The following policies are scheduled for review in the next two years, with the Human Resources policies commencing in June 2019.

  • Procurement Policy – it will outline CITB’s approach to sourcing its external needs, its relation to public procurement rules, the financial levels for any different types of procurement and include CITB’s approach to the use of SME’s and local suppliers. Our current standard terms and conditions for suppliers require them to uphold human and labour rights and to prevent modern slavery and human trafficking in their own operations and supply chains.  Working with our new enabling partner SSCL, we shall look to further sustainable procurement.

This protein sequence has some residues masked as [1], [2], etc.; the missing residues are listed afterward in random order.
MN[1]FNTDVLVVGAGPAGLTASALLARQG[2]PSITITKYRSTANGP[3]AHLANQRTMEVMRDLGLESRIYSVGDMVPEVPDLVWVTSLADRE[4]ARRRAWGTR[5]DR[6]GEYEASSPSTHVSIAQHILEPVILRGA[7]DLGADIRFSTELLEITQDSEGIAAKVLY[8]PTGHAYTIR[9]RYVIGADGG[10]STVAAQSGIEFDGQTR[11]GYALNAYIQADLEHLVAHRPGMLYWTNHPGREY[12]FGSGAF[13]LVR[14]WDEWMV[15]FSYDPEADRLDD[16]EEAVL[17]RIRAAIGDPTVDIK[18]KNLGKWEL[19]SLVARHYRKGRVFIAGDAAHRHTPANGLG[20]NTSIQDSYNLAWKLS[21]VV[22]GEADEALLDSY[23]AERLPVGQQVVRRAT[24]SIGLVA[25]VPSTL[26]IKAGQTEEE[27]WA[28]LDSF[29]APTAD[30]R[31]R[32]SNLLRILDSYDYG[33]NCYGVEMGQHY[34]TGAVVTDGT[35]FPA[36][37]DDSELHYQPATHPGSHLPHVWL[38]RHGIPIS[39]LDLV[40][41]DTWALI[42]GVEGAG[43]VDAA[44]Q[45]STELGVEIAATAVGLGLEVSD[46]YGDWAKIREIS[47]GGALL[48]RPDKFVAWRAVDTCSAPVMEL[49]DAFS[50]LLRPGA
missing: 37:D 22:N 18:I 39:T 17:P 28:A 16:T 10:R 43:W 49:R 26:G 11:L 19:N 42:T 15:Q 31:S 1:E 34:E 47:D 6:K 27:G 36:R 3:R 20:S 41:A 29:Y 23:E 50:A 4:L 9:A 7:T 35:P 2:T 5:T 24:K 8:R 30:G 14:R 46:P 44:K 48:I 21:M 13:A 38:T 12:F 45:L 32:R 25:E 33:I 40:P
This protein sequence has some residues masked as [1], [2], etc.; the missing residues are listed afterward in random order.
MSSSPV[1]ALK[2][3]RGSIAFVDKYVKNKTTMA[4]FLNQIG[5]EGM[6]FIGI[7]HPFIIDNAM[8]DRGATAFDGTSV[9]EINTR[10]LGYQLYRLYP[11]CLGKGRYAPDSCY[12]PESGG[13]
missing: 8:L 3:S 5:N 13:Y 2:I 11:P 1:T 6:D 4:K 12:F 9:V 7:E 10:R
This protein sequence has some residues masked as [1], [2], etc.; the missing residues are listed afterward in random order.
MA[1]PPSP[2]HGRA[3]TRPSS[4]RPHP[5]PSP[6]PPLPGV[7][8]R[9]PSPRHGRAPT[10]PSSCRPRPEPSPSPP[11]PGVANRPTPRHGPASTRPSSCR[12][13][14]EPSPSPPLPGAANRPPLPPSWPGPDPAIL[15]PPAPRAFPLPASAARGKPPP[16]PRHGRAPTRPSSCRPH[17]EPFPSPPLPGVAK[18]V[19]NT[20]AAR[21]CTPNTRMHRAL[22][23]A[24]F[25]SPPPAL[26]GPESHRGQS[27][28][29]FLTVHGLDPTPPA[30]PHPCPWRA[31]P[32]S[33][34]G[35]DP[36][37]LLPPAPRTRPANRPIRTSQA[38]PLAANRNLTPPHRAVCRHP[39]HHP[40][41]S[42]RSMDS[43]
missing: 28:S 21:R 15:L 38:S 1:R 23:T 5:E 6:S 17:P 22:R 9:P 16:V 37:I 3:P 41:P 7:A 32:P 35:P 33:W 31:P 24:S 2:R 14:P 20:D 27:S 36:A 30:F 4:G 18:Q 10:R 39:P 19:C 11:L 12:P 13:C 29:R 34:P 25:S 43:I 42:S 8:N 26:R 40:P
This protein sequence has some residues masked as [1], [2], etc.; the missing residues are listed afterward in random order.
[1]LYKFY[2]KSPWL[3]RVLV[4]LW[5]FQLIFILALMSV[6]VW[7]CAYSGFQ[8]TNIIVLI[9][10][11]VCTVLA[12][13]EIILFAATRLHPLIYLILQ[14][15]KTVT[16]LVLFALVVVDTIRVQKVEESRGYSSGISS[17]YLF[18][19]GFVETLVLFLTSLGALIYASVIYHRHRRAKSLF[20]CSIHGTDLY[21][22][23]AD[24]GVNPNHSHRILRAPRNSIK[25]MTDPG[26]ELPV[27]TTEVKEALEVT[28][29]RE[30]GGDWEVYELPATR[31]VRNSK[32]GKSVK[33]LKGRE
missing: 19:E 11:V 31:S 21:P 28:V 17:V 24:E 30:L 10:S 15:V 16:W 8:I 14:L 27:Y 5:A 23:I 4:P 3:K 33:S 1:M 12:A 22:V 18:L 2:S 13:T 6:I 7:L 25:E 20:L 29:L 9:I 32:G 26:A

• Supplier Management Policy – it will provide detail of CITB’s approach to supplier and supply chain management including payment terms and process for issue resolution, ensuring that payments are not withheld causing companies to potentially resort to bad practice i.e. not pay their staff on time.
  • Reporting Concerns (whistleblowing) – it will provide detail for the approach to reporting any concerns (including someone that may be at risk of slavery or human trafficking) and how these will be dealt with, and the protection of ‘whistleblowers’.
  • Corporate Social Responsibility Policy – it will detail CITBs approach to Corporate Social Responsibility and its commitments to the UN Sustainable Development Goals which includes the Goal 8.7 to “end modern slavery and human trafficking”.
  • Fairness, Inclusion and Respect Policy – it will detail how CITB will deliver, monitor and implement policies and practices that treat people fairly, with respect and ensure that CITB is an inclusive place to work.